Wednesday, May 11, 2011

Sesquicentennial! Civil War Letters: Sources and Ideas for the Classroom

As the nation remembers the sesquicentennial of the Civil War, the web is teeming with great resources to engage students. With recent efforts to digitize archives and sources for greater public access, there are phenomenal resources that capture individual points of view…so many that you can really capture a picture of the whole war through individual voices and experiences. Civil War letters are a phenomenal way to pull students into the everyday perspective of war… North or South, home front or battlefield, male or female, white or black. Letters reveal motive, emotions, aspirations, as well as details about daily life. There are endless ways you could use letters to help students understand the Civil War. Firstly, consider the essential questions that frame your unit, what do you want students to know about the Civil War? Personally, because of the nature of the Civil War, I feel it is important for students to know why people fought…what caused this massive and tragic loss of life? It’s valuable to let student curiosity guide their inquiry as it creates a greater sense of ownership and interest. Using a generic question, such as, “What can we learn about the Civil War from this letter?” you can have students choose from any collection…one you’ve created or a data base on the web. If you want to put more time into organizing the sources, you could create stations with letters from specific regions, topics, points of view, and as the students rotate through the different stations they can treate the letters like pieces to a mosaic. One use of Civil War letters I found particularly interesting was having the letters narrated. The Patriot Ledger had a “Civil War Letters home from Quincy Soldiers” special in which letters were read aloud. Try using voicethread, or jing, to narrate your letters.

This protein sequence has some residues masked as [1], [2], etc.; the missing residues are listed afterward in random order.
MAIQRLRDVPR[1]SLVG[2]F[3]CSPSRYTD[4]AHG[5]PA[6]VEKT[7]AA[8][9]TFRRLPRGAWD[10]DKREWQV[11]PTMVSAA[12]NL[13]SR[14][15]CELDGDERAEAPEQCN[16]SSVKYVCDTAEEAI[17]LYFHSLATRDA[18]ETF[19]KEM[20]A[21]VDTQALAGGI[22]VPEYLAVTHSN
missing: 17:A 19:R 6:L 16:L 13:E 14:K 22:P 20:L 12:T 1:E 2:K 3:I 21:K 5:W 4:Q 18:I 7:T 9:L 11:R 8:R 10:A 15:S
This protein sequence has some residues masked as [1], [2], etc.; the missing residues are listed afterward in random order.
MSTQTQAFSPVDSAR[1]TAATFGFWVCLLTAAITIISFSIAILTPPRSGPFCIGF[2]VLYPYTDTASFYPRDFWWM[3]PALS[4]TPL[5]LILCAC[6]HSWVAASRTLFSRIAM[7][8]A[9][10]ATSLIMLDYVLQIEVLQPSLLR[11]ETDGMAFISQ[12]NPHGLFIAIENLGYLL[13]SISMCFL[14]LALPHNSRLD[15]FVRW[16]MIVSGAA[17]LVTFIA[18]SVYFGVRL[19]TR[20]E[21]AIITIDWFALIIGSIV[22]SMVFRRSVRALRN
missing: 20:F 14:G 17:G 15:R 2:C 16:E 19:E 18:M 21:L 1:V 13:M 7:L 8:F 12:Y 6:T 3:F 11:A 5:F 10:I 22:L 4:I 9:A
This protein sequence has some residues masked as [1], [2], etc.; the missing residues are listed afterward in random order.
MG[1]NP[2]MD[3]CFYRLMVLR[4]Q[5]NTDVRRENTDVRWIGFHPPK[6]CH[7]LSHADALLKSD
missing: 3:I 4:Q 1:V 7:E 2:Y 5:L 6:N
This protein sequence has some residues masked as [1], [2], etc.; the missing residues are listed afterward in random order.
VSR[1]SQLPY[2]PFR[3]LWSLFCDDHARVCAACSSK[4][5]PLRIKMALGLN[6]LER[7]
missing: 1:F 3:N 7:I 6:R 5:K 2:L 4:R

The New York Times posted several of Robert Gould Shaw’s letters in his defense of Washington, DC as a member of the elite New York Seventh Regiment, before he commanded the Massachusetts 54th Regiment. This might be an interesting connection to the film, Glory. Though these letters are before Shaw’s leadership with the 54th, they are a great resource, particularly because of his background…coming from education and wealth. The letters capture a well spoken insightful perspective of the war and his mission, to defend the capital…it would definitely make for an interesting comparison with a soldier from less wealth an education, or an African American soldier.

I really liked Maine State Archive’s Civil War Sesquicentennial. There are dozens of letters catalogued by their date, author, subject, and town. There is also a search box so you can look for certain terms that appear within letters. This source is unique in that it presents perspectives that reveal how war impacted whole communities. The organization allows one to search for specific aspects of war.

A little closer to home, I’ve also really enjoyed the Massachusetts Historical Society’s Looking at the Civil War, Massachusetts finds her voice. The selection accessible on the MHS website includes sources from many perspectives, that of MA governor, John Andrew, to a soldier’s letter to his wife. These two perspectives would make an interesting comparative.

PBS, of course, never fails. PBS has a pretty extensive lesson plan involving Civil War letters. The Civil War Trust also has an extensive bank of lesson plans, some having to do with letters as well.

1 comment:

  1. Thanks Pamela for pointing us in the direction of these great resources. The Internet abounds with Civil War related information and primary sources so your annotated list is very helpful in choosing where to go. I like that the focus of many of your sites is local history. Here's another resource that is very close to home - Civil War Letters Sent to the South Danvers Ladies Soldiers' Aid Society.

    "The South Danvers Ladies’ Soldiers Aid Society was formed by Eunice Cook on April 24, 1861. It was the third such Society in the Union. By the time the war ended in 1865, there would be thousands of such Societies, created to aid the wounded.

    During its four years and five months of work, they raised $3400 in cash and over $2000 in supplies for the use of the United States Sanitary Commission. As the leader of the Society, Eunice Cook received letters from many aiding the wounded."